Medical Device Daily National Editor

Tough times, yes, but there's still money out there for promising technology, a fact that Paul Southworth can attest to, as president/CEO of CircuLite (Saddle Brook, New Jersey/Aachen, Germany), developer of a clever circulatory technology supporting the heart.

The company yesterday reported receiving the first tranche of what looks to become a total Series C funding package of $33 million or more. It has initially secured $10.5 million and also $23.5 million in insider commitments, with add-ons to the round expected from new investors.

The financing was led by Forbion Capital Partners and included participation by existing investors Crédit Agricole Private Equity, Foundation Medical Partners and Oxford Bioscience Partners.

The company also reported that Daniel Burkhoff, MD, PhD, chairman of the company's scientific advisory board, has been named chief medical officer of Circulite.

Southworth told Medical Device Daily that the C-round underlines investor confidence in the company's Synergy heart assist system "especially now, in these rough times" and that he was "optimistic" that "outside money" could possibly grow the round to $45 million over the next three to six months. The company's previous two rounds totaled $36 million "and change," he said.

Small in size about that of an AA battery the Synergy is a blood pump implanted in what the company describes as a "pacemaker-like" pocket, providing to long-term, partial circulatory support for those with chronic heart failure, but at an earlier point then the difficult end-stage phases of the disease.

Southworth said the company is targeting late 2009 for commercialization of its Synergy Pocket Micro-pump in Europe. C-round funding will support completion of a 25-to-30-patient registration trial with 18 registered so far for partial circulatory support in patients with Class IIB and early Class IV heart failure and the hoped-for CE marking in early 3Q09.

The company has developed sales model in which its clinical managers will work with its established clinical cites familiar with using the Synergy device rather than offering the device through a distributor. Southworth called this "a completely unique approach" because "the device sells itself" and that the model also serves to provide the most effective use of the system.

"With the CE mark on the horizon, our preparations for a targeted European launch for Synergy are well under way ... [T]he resources are now in place to grow our commercial operations ... ."

Besides looking to sales in Europe, the company plans to begin clinical evaluation of the surgical implantation via an FDA investigational device exemption pilot trial in 2010, using that data to develop the design of the pivotal trial and to support IDE approval for the pivotal trial scheduled to begin enrolment in 2011.

CircuLite then will work with the FDA to add the endosurgical system into the pivotal trial, as a second arm, when the system is available.

The difference between the surgical and endovascular approaches is how the inflow cannula is placed into the left atrium. In the surgical system, the cannula is inserted into the left atrium via a mini-thoracotomy. In the endosurgical system, the cannula is inserted into the left atrium by accesssing the left atrium transseptally from the right atrium via the subclavian vein.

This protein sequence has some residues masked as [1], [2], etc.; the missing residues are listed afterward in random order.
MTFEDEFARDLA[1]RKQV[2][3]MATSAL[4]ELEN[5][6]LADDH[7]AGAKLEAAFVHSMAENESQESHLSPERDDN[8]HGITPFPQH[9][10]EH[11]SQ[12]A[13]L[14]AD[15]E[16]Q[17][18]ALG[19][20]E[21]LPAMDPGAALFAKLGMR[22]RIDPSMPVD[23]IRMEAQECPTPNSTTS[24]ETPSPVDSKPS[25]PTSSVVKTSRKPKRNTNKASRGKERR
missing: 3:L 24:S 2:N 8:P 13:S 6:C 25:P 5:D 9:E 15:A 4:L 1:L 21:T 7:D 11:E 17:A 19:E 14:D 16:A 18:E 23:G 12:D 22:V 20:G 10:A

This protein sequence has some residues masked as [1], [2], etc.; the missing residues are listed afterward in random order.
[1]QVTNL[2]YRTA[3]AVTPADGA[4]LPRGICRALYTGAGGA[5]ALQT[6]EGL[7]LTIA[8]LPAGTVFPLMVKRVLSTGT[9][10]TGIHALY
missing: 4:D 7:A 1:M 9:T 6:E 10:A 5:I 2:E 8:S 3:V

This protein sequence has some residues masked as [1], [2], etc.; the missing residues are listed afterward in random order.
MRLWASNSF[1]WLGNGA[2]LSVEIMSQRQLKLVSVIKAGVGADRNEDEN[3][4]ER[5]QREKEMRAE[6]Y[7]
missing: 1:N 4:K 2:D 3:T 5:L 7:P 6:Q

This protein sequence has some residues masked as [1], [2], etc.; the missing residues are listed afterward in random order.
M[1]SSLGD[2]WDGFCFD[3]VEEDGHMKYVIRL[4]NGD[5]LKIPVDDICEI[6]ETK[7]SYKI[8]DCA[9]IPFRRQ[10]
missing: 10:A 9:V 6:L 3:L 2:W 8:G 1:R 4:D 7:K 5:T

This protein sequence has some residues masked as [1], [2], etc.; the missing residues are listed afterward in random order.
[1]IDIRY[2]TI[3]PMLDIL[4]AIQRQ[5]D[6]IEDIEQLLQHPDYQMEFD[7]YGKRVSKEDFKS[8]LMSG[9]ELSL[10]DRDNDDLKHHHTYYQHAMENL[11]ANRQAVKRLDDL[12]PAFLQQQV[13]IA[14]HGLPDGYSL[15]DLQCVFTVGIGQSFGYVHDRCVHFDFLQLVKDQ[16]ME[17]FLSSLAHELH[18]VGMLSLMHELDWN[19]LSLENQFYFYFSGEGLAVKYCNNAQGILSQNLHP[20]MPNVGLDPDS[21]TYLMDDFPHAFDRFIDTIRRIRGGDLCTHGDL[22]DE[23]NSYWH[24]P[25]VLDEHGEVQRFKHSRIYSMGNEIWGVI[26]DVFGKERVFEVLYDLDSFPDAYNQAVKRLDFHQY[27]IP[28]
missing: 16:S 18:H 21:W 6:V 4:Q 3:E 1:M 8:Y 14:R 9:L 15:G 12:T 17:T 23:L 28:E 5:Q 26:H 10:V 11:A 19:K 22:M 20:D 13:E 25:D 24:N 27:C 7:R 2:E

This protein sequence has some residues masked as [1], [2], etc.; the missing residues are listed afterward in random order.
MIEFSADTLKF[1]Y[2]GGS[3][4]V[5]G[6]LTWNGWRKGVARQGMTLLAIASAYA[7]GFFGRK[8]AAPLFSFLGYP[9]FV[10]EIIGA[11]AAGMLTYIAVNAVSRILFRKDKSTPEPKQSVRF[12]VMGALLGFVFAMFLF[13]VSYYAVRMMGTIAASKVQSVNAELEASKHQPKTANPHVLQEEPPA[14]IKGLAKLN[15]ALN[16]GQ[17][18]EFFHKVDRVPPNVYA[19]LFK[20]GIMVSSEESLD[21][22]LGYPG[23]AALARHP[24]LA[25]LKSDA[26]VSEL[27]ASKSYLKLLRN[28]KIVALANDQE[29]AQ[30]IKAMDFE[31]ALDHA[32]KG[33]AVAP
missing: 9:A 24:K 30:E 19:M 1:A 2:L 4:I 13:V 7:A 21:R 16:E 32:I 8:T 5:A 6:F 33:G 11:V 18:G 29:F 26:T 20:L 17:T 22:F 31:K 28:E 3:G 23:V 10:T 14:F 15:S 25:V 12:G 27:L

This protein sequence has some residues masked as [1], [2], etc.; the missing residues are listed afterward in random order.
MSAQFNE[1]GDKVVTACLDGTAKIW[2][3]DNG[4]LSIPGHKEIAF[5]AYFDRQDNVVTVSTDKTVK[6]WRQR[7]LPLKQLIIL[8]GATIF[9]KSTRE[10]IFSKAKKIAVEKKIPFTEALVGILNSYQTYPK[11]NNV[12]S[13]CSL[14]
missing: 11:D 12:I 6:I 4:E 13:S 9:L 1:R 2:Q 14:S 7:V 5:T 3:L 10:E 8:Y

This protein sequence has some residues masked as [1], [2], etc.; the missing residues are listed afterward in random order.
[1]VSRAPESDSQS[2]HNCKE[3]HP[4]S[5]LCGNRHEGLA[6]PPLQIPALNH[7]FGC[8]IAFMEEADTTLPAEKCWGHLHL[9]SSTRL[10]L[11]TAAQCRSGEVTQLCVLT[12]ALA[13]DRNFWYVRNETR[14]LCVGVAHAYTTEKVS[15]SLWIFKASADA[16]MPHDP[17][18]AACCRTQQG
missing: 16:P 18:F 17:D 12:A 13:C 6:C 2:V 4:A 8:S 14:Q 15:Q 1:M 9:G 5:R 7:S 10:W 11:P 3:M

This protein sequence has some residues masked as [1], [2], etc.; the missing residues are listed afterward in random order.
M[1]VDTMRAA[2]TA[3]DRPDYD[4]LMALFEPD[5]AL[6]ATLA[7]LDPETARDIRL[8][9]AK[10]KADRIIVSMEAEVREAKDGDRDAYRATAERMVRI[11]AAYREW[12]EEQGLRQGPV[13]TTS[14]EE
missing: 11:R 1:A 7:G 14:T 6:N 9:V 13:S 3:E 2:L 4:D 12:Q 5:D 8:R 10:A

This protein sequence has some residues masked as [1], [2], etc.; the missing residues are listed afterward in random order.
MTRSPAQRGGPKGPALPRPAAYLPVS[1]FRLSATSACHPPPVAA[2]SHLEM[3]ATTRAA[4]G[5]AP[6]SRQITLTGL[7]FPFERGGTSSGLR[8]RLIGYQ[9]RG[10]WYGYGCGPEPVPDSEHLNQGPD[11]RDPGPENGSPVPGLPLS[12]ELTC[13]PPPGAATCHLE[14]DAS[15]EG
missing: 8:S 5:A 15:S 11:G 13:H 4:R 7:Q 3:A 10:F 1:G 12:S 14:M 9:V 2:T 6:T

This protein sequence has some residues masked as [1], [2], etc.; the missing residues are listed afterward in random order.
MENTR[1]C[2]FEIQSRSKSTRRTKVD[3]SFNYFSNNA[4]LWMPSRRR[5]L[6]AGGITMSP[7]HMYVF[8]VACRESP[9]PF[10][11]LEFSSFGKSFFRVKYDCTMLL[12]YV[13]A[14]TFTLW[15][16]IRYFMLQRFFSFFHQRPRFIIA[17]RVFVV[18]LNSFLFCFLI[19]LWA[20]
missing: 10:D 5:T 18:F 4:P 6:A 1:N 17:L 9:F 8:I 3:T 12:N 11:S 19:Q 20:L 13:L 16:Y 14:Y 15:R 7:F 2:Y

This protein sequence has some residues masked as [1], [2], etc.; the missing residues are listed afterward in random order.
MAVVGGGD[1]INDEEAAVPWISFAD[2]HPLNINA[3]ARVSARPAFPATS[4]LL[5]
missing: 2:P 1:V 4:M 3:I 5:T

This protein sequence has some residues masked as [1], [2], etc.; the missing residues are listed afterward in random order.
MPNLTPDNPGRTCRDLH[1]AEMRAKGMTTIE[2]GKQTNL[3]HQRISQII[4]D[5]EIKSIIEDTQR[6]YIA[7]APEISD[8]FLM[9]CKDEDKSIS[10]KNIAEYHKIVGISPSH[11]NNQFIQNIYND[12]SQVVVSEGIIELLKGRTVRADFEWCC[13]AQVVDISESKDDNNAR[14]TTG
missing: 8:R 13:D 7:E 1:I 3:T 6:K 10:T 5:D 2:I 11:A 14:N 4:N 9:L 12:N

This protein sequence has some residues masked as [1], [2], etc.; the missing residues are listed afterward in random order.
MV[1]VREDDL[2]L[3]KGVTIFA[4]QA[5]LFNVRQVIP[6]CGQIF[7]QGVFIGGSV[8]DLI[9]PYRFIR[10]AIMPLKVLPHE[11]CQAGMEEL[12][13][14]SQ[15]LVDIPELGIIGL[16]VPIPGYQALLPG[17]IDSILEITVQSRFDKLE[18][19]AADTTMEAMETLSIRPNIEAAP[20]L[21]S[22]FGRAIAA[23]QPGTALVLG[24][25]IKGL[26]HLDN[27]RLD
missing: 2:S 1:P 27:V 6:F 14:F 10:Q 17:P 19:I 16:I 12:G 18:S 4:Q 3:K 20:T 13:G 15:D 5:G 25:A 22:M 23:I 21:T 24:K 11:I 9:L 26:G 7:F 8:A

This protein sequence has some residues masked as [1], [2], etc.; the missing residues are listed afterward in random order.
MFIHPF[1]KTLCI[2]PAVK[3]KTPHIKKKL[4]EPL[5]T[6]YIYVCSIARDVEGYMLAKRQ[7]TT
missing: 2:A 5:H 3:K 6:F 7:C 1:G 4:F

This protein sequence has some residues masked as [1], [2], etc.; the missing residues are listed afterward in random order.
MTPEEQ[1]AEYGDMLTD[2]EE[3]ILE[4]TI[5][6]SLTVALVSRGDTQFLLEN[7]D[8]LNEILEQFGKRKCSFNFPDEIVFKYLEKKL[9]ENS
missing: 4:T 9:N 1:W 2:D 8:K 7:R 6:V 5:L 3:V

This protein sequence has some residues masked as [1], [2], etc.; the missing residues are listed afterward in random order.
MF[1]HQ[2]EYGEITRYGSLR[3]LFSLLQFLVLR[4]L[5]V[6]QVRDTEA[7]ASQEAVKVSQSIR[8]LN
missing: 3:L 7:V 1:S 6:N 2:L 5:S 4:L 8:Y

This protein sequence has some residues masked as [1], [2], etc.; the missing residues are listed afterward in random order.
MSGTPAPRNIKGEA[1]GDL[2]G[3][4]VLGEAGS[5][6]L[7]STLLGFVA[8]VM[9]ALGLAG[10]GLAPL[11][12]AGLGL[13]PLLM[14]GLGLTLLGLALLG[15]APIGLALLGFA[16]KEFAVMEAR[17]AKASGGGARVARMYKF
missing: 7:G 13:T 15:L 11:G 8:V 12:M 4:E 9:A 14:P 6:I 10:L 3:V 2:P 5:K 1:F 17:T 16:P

Southworth said the endosurgical approach not only offers a benefit to patients but also expands the number of users because referring surgeons will be able to perform the less-invasive procedure.

Southworth praised Burkhoff's participation in the company's progress "as a champion for Synergy and for our company. His expertise in the fields of heart failure and cardiovascular medicine has been instrumental in the product's design and clinical development."

Burkhoff continues to serve as medical director of Impulse Dynamics (Orangeburg, New York) and Cheetah Medical (Portland, Oregon). He was previously director of the J. Skirball Center for Cardiovascular Research (Orangeburg), a unit of the Cardiovascular Research Foundation (New York).

In other financing news, Mindray Medical International (Shenzhen, China/Mahway, New Jersey), reported that its board has authorized an option exchange program for certain options granted under the Mindray Share Incentive Plan. The exchange, available only to eligible employees, is expected to provide additional incentive and retention value, the company said.

Participants will be able to tender vested and unvested outstanding options to purchase Class A ordinary shares of Mindray, having a price greater than $24 per share in exchange for a lower number of newly granted options. The exercise price of the new options will be the closing price of Mindray stock on the New York Stock Exchange on the exchange date.

Mindray expects the offer to expire March 15 and to grant the replacement options on March 16. The option exchange program is designed so that the current fair value of the options surrendered is similar to the fair value of the replacement options, "and any additional expenses due to the exchange offer should be minimal," Mindray said.

Mindray offers products across three segments: patient monitoring and life support products; in vitro diagnostic products; and medical imaging systems.

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